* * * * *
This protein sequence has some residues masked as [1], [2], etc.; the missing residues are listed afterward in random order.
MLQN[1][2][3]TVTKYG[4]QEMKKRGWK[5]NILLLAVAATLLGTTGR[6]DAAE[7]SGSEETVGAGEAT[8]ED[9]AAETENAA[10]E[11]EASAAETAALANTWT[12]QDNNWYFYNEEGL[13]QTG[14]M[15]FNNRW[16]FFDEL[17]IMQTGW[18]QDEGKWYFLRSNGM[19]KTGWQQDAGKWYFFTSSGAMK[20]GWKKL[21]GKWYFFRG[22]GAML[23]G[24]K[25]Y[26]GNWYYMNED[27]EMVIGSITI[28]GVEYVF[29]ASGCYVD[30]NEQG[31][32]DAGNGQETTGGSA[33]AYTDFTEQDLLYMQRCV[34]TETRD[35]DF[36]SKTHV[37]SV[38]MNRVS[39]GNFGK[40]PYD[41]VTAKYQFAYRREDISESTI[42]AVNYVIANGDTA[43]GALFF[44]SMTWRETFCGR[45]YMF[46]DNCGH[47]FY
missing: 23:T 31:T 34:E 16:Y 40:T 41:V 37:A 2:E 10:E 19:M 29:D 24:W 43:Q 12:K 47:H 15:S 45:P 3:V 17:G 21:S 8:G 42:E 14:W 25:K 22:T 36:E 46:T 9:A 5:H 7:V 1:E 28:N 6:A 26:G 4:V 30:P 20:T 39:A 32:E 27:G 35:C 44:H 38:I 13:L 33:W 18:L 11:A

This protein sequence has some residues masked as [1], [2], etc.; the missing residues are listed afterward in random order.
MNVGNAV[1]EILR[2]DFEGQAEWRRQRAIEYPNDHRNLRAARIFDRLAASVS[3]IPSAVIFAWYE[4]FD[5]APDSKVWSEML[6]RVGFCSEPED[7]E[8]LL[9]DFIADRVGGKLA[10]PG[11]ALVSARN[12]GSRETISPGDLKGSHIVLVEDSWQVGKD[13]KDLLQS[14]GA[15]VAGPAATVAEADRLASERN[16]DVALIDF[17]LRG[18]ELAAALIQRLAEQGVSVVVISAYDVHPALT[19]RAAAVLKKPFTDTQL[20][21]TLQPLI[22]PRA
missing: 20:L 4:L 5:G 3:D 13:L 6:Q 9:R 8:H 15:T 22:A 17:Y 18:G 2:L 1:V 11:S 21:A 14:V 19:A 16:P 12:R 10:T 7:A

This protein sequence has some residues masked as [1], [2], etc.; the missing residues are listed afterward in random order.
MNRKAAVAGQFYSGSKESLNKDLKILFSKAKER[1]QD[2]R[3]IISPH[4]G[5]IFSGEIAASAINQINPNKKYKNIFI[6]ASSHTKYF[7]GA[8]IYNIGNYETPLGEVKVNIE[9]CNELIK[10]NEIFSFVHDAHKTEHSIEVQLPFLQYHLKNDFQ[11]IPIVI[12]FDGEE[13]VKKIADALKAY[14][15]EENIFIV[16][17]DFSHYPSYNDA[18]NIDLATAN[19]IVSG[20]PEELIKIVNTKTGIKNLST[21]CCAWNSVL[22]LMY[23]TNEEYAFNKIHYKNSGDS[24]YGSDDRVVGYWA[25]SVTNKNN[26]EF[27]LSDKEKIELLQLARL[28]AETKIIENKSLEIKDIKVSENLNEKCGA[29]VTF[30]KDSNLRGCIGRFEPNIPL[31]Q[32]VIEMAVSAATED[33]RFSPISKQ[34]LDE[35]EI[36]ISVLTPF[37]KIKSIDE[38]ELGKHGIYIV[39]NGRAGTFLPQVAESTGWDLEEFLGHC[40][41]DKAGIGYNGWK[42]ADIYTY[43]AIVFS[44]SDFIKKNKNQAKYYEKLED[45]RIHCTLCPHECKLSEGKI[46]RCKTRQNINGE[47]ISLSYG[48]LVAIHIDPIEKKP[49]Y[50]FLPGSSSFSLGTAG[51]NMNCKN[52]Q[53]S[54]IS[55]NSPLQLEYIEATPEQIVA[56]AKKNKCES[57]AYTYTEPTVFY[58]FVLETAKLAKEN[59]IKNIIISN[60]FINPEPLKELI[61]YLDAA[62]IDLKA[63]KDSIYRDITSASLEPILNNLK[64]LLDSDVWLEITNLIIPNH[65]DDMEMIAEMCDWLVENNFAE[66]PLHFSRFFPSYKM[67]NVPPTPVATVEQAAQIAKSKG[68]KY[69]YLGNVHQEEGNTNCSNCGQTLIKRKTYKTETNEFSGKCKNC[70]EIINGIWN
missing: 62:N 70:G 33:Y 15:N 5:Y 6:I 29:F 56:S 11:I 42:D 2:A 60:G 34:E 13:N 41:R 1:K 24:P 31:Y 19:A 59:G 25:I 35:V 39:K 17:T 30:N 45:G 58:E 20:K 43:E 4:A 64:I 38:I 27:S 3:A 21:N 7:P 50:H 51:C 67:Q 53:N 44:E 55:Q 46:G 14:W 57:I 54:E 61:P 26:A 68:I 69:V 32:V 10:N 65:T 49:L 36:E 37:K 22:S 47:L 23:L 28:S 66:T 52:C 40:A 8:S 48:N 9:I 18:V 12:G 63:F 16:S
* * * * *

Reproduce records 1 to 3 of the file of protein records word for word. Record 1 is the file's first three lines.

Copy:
This protein sequence has some residues masked as [1], [2], etc.; the missing residues are listed afterward in random order.
MLQN[1][2][3]TVTKYG[4]QEMKKRGWK[5]NILLLAVAATLLGTTGR[6]DAAE[7]SGSEETVGAGEAT[8]ED[9]AAETENAA[10]E[11]EASAAETAALANTWT[12]QDNNWYFYNEEGL[13]QTG[14]M[15]FNNRW[16]FFDEL[17]IMQTGW[18]QDEGKWYFLRSNGM[19]KTGWQQDAGKWYFFTSSGAMK[20]GWKKL[21]GKWYFFRG[22]GAML[23]G[24]K[25]Y[26]GNWYYMNED[27]EMVIGSITI[28]GVEYVF[29]ASGCYVD[30]NEQG[31][32]DAGNGQETTGGSA[33]AYTDFTEQDLLYMQRCV[34]TETRD[35]DF[36]SKTHV[37]SV[38]MNRVS[39]GNFGK[40]PYD[41]VTAKYQFAYRREDISESTI[42]AVNYVIANGDTA[43]GALFF[44]SMTWRETFCGR[45]YMF[46]DNCGH[47]FY
missing: 23:T 31:T 34:E 16:Y 40:T 41:V 37:A 2:E 10:E 19:M 29:D 24:W 43:Q 12:K 47:H 15:S 45:P 3:V 17:G 21:S 8:G 42:E 14:W 25:K 22:T 36:E 46:T 9:A 5:H 7:V 1:E 28:N 6:A 26:G 4:V 30:P 20:T 39:A 32:E 27:G 35:C 44:H 38:I 13:L 33:W 18:L 11:A

This protein sequence has some residues masked as [1], [2], etc.; the missing residues are listed afterward in random order.
MNVGNAV[1]EILR[2]DFEGQAEWRRQRAIEYPNDHRNLRAARIFDRLAASVS[3]IPSAVIFAWYE[4]FD[5]APDSKVWSEML[6]RVGFCSEPED[7]E[8]LL[9]DFIADRVGGKLA[10]PG[11]ALVSARN[12]GSRETISPGDLKGSHIVLVEDSWQVGKD[13]KDLLQS[14]GA[15]VAGPAATVAEADRLASERN[16]DVALIDF[17]LRG[18]ELAAALIQRLAEQGVSVVVISAYDVHPALT[19]RAAAVLKKPFTDTQL[20][21]TLQPLI[22]PRA
missing: 20:L 4:L 5:G 3:D 13:L 6:Q 9:R 8:H 15:T 22:A 17:Y 18:G 2:L 1:V 11:S 21:A 14:V 19:A 16:P 12:R 10:T 7:A

This protein sequence has some residues masked as [1], [2], etc.; the missing residues are listed afterward in random order.
MNRKAAVAGQFYSGSKESLNKDLKILFSKAKER[1]QD[2]R[3]IISPH[4]G[5]IFSGEIAASAINQINPNKKYKNIFI[6]ASSHTKYF[7]GA[8]IYNIGNYETPLGEVKVNIE[9]CNELIK[10]NEIFSFVHDAHKTEHSIEVQLPFLQYHLKNDFQ[11]IPIVI[12]FDGEE[13]VKKIADALKAY[14][15]EENIFIV[16][17]DFSHYPSYNDA[18]NIDLATAN[19]IVSG[20]PEELIKIVNTKTGIKNLST[21]CCAWNSVL[22]LMY[23]TNEEYAFNKIHYKNSGDS[24]YGSDDRVVGYWA[25]SVTNKNN[26]EF[27]LSDKEKIELLQLARL[28]AETKIIENKSLEIKDIKVSENLNEKCGA[29]VTF[30]KDSNLRGCIGRFEPNIPL[31]Q[32]VIEMAVSAATED[33]RFSPISKQ[34]LDE[35]EI[36]ISVLTPF[37]KIKSIDE[38]ELGKHGIYIV[39]NGRAGTFLPQVAESTGWDLEEFLGHC[40][41]DKAGIGYNGWK[42]ADIYTY[43]AIVFS[44]SDFIKKNKNQAKYYEKLED[45]RIHCTLCPHECKLSEGKI[46]RCKTRQNINGE[47]ISLSYG[48]LVAIHIDPIEKKP[49]Y[50]FLPGSSSFSLGTAG[51]NMNCKN[52]Q[53]S[54]IS[55]NSPLQLEYIEATPEQIVA[56]AKKNKCES[57]AYTYTEPTVFY[58]FVLETAKLAKEN[59]IKNIIISN[60]FINPEPLKELI[61]YLDAA[62]IDLKA[63]KDSIYRDITSASLEPILNNLK[64]LLDSDVWLEITNLIIPNH[65]DDMEMIAEMCDWLVENNFAE[66]PLHFSRFFPSYKM[67]NVPPTPVATVEQAAQIAKSKG[68]KY[69]YLGNVHQEEGNTNCSNCGQTLIKRKTYKTETNEFSGKCKNC[70]EIINGIWN
missing: 62:N 70:G 33:Y 15:N 5:Y 6:I 29:F 56:S 11:I 42:D 2:A 60:G 34:E 13:N 41:R 1:K 24:P 31:Y 19:A 59:G 25:I 35:V 39:K 17:T 30:N 45:G 58:E 20:K 43:E 4:A 64:I 38:I 27:S 3:A 21:N 7:P 50:H 51:C 67:Q 53:N 44:E 55:Q 46:G 14:W 57:I 54:E 61:P 26:A 68:I 69:V 32:V 10:N 65:T 49:L 36:E 37:K 22:S 47:L 23:L 28:S 66:T 52:C 40:A 8:S 48:N 9:I 18:V 12:G 63:F 16:S